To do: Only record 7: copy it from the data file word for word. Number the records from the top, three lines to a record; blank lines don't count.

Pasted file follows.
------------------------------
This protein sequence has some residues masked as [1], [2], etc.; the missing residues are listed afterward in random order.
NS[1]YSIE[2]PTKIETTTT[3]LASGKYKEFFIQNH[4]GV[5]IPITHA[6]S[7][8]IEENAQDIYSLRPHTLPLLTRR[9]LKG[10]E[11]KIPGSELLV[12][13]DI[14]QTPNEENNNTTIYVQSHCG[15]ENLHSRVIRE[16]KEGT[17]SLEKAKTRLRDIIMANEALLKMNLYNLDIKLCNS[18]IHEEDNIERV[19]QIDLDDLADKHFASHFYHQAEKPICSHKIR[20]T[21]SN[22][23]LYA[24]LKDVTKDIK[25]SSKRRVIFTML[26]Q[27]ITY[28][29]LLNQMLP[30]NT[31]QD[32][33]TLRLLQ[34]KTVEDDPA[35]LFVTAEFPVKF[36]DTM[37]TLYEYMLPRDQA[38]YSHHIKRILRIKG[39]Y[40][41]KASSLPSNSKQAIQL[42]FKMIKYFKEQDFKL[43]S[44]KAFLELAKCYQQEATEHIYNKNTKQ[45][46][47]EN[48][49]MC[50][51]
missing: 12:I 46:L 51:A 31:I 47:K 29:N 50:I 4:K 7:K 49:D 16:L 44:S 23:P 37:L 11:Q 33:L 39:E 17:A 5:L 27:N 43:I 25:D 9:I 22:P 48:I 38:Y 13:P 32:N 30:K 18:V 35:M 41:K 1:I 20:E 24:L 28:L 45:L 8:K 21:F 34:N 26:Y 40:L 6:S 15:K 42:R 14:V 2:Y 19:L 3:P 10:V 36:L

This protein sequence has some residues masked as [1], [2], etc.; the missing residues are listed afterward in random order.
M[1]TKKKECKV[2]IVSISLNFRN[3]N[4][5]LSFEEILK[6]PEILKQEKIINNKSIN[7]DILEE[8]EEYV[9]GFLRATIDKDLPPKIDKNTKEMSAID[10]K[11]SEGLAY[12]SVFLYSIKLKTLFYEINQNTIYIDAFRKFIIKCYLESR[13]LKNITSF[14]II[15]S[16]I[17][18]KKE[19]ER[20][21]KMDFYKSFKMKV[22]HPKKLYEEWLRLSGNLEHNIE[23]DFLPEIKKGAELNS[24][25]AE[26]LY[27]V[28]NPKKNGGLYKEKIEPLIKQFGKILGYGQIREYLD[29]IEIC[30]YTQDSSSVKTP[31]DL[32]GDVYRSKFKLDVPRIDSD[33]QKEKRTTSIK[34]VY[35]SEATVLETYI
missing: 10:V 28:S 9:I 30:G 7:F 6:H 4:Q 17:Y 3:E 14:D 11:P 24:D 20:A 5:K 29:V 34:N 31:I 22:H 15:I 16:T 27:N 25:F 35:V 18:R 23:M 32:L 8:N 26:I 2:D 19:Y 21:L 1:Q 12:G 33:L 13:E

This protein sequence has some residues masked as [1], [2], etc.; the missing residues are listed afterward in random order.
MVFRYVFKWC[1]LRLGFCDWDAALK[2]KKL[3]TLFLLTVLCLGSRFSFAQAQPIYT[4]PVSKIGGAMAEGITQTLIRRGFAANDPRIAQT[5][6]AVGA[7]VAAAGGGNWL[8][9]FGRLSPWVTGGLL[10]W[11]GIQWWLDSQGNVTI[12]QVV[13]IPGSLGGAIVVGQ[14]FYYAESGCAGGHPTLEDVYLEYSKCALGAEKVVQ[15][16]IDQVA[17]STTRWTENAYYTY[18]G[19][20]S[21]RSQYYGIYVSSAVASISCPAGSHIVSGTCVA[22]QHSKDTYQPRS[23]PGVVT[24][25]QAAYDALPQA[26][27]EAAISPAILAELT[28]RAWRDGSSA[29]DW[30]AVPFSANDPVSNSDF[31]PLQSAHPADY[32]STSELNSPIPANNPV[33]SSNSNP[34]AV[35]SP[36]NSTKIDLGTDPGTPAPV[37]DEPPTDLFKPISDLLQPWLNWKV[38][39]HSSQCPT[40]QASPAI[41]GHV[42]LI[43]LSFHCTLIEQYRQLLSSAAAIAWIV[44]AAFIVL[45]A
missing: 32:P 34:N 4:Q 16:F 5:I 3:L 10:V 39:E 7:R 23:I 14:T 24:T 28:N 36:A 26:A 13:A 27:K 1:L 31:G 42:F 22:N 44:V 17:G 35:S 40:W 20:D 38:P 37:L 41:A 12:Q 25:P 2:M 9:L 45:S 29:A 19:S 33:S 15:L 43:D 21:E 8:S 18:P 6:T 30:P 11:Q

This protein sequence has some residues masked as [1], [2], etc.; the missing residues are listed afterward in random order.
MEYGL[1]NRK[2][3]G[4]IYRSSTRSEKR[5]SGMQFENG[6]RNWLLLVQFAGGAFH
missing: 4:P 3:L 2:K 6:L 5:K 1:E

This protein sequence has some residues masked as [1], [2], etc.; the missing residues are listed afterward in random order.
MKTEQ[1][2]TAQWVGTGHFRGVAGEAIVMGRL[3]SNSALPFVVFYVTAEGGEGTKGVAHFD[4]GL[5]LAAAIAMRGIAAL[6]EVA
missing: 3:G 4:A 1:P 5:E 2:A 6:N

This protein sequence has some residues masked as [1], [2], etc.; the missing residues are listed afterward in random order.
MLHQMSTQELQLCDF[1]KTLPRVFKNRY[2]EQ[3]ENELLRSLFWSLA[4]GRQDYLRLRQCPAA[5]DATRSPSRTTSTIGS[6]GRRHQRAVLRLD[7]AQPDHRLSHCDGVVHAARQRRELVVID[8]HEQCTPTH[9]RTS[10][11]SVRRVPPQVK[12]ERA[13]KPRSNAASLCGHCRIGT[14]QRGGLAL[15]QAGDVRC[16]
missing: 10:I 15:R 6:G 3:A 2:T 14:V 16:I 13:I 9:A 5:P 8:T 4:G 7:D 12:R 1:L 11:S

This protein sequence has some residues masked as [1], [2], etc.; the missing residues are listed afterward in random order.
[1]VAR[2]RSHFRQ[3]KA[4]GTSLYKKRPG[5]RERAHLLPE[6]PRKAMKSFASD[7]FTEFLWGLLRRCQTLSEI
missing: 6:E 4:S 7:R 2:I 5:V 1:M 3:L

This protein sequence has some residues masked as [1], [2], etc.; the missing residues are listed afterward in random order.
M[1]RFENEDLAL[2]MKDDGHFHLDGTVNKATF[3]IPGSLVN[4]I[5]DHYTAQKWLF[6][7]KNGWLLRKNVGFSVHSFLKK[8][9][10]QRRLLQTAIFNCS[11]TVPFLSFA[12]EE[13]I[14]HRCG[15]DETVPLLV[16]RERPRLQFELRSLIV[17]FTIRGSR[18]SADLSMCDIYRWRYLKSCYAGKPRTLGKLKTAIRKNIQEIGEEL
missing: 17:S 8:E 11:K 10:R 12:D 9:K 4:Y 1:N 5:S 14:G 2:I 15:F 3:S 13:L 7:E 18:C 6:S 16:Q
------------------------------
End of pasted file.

This protein sequence has some residues masked as [1], [2], etc.; the missing residues are listed afterward in random order.
[1]VAR[2]RSHFRQ[3]KA[4]GTSLYKKRPG[5]RERAHLLPE[6]PRKAMKSFASD[7]FTEFLWGLLRRCQTLSEI
missing: 6:E 4:S 7:R 2:I 5:V 1:M 3:L